W & M Digest - Jan. 6

The Virginia Gazette

Researchers look at ticks, tick-borne disease, land management

Local research is finding that lots of ticks are actually a lot closer than we realize, and hope to use the information to manage land, resources and neighborhoods better.

"Deer love that, because they can hide in the forest and sneak out and eat your roses and whatever you grow in your backyard," said Matthias Leu, an ecologist with the College of William and Mary in Williamsburg.

Ticks hitch a ride on deer and into your back yard and life. Researchers are looking at what they call the "Socionatural Tick-borne Disease Nexus," and are conducting their research with the help of students and local scientists enlisted over the summer to collect ticks and send them in for analysis.

That relationship between land management and the uptick in ticks and tick-borne diseases over the last decade is the subject of a long-term study being conducted by Leu and two of other associate professors at the college.

One ultimate goal, said environmental sociologist Brent Kaup, is to better inform land management.

"So if the results of our study demonstrate that a certain zoning policy is actually influencing things, then we could say, are those policies the best for decreasing (tick-bourne) disease rates? And, if not, what can we do about it? Or is it even desirable to do anything about it?"

Less than 5 percent of the roughly 1,000 ticks collected for the study each year, mostly on the Peninsula, are either blacklegged ticks or American dog ticks. The rest, or about 95 percent, are lone star ticks — by far the most common species in Virginia and the South.

Students at the college also do their part by venturing to field sites around the Peninsula to drag a piece of white canvas over the ground for ticks to latch onto.

Meyers-Stern scholarship sends student to study in Israel

William and Mary student Josh Kim, an international relations major, completed a semester abroad this fall at Tel Aviv University in Tel Aviv, Israel as one of the first recipients of the new Meyers-Stern Scholarship.

Started in 2014, the Meyers-Stern Endowment was created to allow William and Mary students to further their studies in Israel. The endowment also pays for guest lectures, conferences and visiting professors in Judaic studies.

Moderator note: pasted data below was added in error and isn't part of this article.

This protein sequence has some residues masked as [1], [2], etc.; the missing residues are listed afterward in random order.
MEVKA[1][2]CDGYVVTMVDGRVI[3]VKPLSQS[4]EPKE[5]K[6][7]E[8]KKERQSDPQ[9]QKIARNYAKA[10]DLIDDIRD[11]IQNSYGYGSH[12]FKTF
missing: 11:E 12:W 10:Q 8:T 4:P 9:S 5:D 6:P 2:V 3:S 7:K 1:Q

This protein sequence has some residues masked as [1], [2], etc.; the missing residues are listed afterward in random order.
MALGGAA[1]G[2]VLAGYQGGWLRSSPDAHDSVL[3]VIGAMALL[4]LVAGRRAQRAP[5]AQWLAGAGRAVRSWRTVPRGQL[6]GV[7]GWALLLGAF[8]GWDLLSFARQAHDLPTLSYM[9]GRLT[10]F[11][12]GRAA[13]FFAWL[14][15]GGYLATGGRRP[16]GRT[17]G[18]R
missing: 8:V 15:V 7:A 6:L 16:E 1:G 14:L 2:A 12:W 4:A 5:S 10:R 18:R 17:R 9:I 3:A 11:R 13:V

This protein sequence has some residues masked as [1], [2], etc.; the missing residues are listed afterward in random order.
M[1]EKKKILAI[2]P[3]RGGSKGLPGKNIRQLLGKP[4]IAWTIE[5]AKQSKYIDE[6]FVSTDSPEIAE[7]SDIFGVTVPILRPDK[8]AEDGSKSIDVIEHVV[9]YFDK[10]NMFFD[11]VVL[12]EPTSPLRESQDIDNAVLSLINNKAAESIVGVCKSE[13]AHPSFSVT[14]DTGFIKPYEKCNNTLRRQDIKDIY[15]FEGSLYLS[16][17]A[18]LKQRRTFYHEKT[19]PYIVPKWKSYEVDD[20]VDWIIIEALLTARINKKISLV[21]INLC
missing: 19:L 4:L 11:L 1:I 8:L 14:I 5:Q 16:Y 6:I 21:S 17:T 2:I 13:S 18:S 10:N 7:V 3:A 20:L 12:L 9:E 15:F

Kim's primary goal in studying abroad at Tel Aviv University was to deepen his understanding of ancient biblical Hebrew and to gain a better understanding of the political and economic tensions in the Middle East.

"I've helped put together a presentation for an event commemorating the Egyptian intellectual Ali Salem," said Kim. "I am currently working at the press archives scanning old Syrian newspapers from the early 1970s to create an electronic database for researchers."

Kim is the third student to receive the Meyers-Stern Scholarship. Stephanie Hertzenberg and Brian Jenkins went on an archaeological dig in 2015

Students help with neutrino work at Small Hall

William and Mary has a number of physicists who collaborate with the NOvA neutrino experiment, as well as other neutrino experiments across the world. Now, members of the Williamsburg team don't have to go to the Fermilab to work — they can stand their shifts on the third floor of Small Hall.

The NOvA remote control facility was funded from Patricia Vahle's CAREER grant from the National Science Foundation. A testing and calibration period was followed by a set of "shadow shifts," explained Vahle, associate professor of physics.

The shadow shifts are like driver's training lessons for physicists, she said, as the William and Mary physicists are being monitored by Fermilab personnel until the Small Hall facility and individuals using it all become certified.

NOvA and other experiments are collecting data that will one day yield an explanation of the physical laws governing oscillation and other neutrino phenomena. Neutrinos themselves are produced by the sun's fusion furnace (and also by all other stars).

Nuclear power plants emit neutrinos. Neutrinos produced by the Big Bang more than 13 billion years ago are still zooming through matter as if it wasn't there.

Compiled by education reporter Michele Canty, who can be reached at (757) 345-2341.

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